Heroes Vs Villains

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Heroes vs. Villains A wise physicist by the name of Isaac Newton once had a theory. His theory was that each force has a counterforce, which he described in his book Philosophiae Naturalis Principia Mathematica (1687). His theory does not only apply to physics but also in the world of literature. For instance, a hero has its counterpart in a villain. This essay will therefore determine and compare who the heroes and villains are in three different texts to analyse how these counterparts are portrayed in various ways. The literary works that are going to be examined in this paper are Winter of the world written by Ken Follet (2012), The diary of a young girl written by Anne Frank (1947) and The ones who walk away from Omelas written by Ursula…show more content…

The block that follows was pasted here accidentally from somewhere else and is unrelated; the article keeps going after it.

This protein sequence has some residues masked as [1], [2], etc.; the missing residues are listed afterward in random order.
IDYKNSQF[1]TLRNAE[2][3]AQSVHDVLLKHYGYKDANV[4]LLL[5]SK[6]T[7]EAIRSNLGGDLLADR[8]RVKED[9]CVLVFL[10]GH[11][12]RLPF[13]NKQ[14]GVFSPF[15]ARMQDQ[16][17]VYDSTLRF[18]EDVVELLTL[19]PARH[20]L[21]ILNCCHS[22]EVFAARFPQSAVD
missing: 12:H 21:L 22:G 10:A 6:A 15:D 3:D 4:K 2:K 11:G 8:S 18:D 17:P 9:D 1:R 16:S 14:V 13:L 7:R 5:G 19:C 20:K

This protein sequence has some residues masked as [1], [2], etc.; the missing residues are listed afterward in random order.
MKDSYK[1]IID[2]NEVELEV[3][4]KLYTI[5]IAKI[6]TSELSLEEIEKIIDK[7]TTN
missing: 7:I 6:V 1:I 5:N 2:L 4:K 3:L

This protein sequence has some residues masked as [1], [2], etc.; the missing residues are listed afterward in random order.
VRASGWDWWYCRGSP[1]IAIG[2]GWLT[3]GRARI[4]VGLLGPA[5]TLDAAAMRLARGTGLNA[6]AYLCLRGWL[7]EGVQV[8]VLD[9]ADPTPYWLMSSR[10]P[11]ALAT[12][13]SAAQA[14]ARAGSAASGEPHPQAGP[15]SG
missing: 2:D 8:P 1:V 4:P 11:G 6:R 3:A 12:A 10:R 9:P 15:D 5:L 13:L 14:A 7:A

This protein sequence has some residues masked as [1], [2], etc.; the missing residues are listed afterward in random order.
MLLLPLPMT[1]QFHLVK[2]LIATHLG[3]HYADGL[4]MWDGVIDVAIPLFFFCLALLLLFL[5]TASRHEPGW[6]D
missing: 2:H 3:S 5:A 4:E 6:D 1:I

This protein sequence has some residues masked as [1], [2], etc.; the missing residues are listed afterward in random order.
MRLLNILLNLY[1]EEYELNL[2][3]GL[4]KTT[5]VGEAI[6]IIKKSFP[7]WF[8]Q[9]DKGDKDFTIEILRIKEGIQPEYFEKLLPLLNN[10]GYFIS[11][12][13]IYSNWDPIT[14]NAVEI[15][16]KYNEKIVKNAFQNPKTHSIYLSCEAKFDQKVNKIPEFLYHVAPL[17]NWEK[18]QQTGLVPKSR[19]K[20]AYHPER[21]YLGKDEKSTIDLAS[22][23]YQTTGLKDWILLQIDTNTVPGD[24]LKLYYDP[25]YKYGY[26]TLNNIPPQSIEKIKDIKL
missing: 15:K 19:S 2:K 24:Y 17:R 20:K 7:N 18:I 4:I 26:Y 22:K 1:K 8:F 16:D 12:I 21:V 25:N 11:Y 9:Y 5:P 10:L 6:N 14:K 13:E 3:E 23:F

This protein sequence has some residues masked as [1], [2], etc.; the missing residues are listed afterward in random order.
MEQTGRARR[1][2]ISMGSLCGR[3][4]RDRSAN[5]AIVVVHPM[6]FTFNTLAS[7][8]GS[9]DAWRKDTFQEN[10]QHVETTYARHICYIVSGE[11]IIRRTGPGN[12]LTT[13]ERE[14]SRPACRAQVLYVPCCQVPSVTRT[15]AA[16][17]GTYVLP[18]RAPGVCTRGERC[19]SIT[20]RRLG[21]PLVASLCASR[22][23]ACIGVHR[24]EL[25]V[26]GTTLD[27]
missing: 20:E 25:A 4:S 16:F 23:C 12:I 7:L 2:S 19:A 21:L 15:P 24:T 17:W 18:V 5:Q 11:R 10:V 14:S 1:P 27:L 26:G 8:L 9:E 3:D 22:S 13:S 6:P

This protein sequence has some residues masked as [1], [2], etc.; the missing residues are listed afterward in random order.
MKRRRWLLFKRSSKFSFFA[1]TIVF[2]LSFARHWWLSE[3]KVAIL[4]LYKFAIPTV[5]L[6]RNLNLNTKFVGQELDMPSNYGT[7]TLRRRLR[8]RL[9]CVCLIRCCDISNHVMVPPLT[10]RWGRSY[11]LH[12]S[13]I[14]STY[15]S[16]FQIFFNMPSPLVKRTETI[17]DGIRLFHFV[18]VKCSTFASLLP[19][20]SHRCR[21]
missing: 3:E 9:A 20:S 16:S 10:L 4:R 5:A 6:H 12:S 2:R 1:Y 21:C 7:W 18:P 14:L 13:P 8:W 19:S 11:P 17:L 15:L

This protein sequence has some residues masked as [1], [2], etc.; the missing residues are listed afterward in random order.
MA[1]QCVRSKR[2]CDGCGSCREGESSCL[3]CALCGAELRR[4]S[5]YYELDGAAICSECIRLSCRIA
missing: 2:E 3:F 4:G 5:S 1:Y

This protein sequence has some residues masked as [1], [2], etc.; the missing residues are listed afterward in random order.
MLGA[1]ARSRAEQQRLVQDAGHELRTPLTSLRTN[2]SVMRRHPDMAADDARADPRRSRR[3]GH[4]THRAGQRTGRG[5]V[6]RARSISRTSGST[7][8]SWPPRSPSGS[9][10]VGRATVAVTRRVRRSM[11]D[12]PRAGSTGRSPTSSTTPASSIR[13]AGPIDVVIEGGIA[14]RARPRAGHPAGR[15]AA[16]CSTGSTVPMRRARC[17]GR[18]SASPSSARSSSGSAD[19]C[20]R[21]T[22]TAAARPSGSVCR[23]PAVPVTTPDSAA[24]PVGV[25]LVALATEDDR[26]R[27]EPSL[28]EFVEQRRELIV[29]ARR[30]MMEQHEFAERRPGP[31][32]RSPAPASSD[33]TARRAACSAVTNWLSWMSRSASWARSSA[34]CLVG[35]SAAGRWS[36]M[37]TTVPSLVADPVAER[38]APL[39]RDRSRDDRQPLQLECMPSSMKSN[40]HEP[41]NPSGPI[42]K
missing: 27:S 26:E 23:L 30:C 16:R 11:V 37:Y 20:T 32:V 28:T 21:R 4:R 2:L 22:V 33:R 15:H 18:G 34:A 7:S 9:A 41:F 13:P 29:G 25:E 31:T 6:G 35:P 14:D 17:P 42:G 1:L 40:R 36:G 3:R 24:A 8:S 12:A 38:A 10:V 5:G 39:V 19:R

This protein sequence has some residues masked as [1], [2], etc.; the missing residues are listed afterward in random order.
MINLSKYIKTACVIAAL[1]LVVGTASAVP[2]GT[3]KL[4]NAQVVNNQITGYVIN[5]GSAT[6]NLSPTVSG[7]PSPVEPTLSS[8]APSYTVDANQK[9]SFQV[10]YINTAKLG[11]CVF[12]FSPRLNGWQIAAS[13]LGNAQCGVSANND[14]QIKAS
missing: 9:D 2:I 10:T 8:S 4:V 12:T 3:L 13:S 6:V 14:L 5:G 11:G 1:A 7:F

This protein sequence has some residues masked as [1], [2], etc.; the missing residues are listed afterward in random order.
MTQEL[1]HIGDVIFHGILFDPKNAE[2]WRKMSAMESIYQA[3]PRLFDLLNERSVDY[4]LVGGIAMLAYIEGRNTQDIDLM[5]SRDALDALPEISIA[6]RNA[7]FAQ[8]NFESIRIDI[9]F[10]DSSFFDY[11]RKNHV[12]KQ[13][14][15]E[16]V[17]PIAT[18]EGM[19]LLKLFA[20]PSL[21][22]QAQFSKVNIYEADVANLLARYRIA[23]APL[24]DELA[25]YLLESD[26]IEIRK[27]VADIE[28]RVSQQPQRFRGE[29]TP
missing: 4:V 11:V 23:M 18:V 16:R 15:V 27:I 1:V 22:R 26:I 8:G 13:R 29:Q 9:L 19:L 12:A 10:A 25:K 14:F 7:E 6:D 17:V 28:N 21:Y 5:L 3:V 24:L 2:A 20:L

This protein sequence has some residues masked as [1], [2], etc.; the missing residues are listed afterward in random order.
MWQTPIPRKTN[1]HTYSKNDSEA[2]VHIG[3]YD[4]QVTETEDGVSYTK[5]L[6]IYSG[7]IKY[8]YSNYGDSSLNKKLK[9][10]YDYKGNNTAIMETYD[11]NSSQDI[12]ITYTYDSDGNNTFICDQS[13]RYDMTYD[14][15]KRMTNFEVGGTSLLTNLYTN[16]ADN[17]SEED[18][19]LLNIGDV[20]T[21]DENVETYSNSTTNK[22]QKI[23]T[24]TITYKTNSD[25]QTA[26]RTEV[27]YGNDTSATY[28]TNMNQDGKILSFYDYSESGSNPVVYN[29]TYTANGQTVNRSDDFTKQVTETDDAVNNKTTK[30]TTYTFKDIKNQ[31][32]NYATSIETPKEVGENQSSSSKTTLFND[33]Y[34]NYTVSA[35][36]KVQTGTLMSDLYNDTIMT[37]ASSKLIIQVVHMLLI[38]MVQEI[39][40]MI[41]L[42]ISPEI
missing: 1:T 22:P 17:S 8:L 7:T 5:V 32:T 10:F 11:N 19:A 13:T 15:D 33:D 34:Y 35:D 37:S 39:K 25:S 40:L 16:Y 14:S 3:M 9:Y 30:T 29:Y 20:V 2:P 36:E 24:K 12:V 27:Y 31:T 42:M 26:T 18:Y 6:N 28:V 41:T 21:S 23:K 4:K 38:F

LeGuin (1973) describes a utopian society. The happiness of this society depends on the misery of a child who lives in isolation and some of the residents decide to leave Omelas upon seeing the child. In this literary work, it is hard to designate one specific hero or protagonist. LeGuin could, on the one hand, portray the people who walk away from Omelas as heroes because they can not stand the fact that their happiness is depending on one individual’s suffering. The author describes the ones who walk away as” They keep walking, And walk straight out of the city of Omelas. Each one goes alone, youth or girl, man or women” (LeGuin, 1793:4). This quote could be a possible evidence that the ones who walk away are the heroes. On the other hand, they could also be portrayed as the villains because they leave the child behind. Another possible hero in the text is the child in the cellar who suffers for others well-being. It is up to each reader to decide who is considered the hero, and the same goes for the antagonist. However, the most noticeable antagonists are all the citizens of Omelas who accept that their happiness depends on the child’s misery. In the text, the author points its finger at the people who stay. This point is proven by the quote: “ [...] but they all understand that their happiness, the tenderness of their friendship [...] depend wholly on this child’s abominable misery” (LeGuin, 1973:4 ). Nevertheless, there could also be no central, driving conflict with a hero and villain, it is as up to the reader to decide this. The fact that the text does not have a clear hero or protagonist makes it hard to decide the outcome of the ongoing conflict. However, the most probable protagonists are the ones who walk away and the ones who stay the antagonists. The winning side will be decided through how many will leave and how many will stay in the city. As a result of this, it is not possible to
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